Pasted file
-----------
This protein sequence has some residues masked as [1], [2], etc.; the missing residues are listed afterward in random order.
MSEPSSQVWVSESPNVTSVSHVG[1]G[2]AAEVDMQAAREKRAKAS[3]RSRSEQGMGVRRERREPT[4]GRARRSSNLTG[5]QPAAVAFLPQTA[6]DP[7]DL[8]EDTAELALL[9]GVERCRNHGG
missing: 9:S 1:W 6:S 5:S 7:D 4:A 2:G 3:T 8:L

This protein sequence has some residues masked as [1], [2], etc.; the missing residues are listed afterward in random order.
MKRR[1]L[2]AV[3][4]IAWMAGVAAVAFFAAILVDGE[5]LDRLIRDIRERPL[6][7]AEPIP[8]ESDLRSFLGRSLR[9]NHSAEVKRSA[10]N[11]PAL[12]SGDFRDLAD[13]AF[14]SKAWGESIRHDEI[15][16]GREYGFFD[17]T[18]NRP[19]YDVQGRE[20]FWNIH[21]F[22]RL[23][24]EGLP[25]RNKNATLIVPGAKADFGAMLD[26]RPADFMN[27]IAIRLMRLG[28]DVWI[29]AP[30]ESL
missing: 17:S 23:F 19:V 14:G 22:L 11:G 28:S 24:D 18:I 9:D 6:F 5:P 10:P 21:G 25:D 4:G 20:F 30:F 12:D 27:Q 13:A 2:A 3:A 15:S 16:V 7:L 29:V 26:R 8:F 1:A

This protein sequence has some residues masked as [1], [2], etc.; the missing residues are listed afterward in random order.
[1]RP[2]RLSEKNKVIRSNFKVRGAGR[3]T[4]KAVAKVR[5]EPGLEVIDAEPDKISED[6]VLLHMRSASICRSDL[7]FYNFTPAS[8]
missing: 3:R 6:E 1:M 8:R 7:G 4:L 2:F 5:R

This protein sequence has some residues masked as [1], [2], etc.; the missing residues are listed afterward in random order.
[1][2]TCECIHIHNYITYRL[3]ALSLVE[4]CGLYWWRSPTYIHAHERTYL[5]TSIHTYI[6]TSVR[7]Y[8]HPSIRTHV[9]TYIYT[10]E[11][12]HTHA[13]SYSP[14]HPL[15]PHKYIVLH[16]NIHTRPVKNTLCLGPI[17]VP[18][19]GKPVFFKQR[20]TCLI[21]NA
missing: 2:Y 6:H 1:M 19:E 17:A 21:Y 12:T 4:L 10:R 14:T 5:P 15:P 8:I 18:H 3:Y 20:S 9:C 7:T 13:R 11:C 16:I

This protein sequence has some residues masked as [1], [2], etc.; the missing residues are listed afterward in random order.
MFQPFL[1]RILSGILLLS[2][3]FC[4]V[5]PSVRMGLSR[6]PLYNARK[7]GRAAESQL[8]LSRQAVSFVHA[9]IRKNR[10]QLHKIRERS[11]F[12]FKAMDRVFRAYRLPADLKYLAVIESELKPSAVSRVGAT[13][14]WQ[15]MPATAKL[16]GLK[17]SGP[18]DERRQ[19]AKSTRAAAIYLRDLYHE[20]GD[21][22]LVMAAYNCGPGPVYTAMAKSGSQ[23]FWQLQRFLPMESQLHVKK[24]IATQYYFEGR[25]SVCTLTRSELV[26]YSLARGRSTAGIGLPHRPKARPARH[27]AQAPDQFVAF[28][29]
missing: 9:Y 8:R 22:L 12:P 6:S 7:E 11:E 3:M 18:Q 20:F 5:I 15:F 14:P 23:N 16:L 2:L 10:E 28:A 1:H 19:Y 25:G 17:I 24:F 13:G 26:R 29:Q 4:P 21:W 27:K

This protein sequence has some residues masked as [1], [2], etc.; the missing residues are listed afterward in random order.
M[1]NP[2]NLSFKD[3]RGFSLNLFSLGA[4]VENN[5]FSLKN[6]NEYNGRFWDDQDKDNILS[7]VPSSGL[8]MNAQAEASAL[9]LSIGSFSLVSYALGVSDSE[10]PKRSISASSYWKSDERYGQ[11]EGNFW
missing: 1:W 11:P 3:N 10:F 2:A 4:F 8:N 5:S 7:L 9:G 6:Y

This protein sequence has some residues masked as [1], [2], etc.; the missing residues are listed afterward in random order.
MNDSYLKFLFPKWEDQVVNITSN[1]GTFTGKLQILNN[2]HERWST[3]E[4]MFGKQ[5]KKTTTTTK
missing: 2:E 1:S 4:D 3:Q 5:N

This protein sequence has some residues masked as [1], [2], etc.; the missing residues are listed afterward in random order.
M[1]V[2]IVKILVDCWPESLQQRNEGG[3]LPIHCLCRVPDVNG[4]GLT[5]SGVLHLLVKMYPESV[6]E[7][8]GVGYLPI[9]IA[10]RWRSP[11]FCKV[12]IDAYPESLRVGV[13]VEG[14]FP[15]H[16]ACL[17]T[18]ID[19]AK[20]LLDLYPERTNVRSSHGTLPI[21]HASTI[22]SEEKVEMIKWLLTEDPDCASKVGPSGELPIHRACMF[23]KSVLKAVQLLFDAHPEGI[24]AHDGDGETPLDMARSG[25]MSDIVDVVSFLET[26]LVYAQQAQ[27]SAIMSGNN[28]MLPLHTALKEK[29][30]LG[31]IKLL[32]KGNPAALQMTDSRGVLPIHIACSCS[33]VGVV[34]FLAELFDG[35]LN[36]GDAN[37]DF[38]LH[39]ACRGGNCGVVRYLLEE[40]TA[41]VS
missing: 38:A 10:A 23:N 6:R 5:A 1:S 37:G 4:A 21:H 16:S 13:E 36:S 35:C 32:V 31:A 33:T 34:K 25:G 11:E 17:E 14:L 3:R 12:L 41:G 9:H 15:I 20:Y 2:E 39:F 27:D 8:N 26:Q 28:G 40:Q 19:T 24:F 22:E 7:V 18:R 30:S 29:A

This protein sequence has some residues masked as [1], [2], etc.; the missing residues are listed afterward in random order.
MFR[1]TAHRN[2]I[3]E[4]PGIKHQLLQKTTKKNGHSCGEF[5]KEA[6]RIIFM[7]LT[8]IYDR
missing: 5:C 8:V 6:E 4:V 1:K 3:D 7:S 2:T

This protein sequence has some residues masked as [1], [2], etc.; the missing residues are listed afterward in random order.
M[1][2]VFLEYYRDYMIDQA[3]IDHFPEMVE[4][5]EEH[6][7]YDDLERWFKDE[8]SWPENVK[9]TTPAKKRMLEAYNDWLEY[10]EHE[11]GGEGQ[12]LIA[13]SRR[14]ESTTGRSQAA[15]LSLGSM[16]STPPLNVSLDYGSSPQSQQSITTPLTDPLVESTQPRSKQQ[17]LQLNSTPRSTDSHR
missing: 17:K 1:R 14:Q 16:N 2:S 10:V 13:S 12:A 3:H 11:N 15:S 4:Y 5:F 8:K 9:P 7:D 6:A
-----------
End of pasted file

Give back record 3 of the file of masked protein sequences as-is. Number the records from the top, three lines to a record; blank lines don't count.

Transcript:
This protein sequence has some residues masked as [1], [2], etc.; the missing residues are listed afterward in random order.
[1]RP[2]RLSEKNKVIRSNFKVRGAGR[3]T[4]KAVAKVR[5]EPGLEVIDAEPDKISED[6]VLLHMRSASICRSDL[7]FYNFTPAS[8]
missing: 3:R 6:E 1:M 8:R 7:G 4:L 2:F 5:R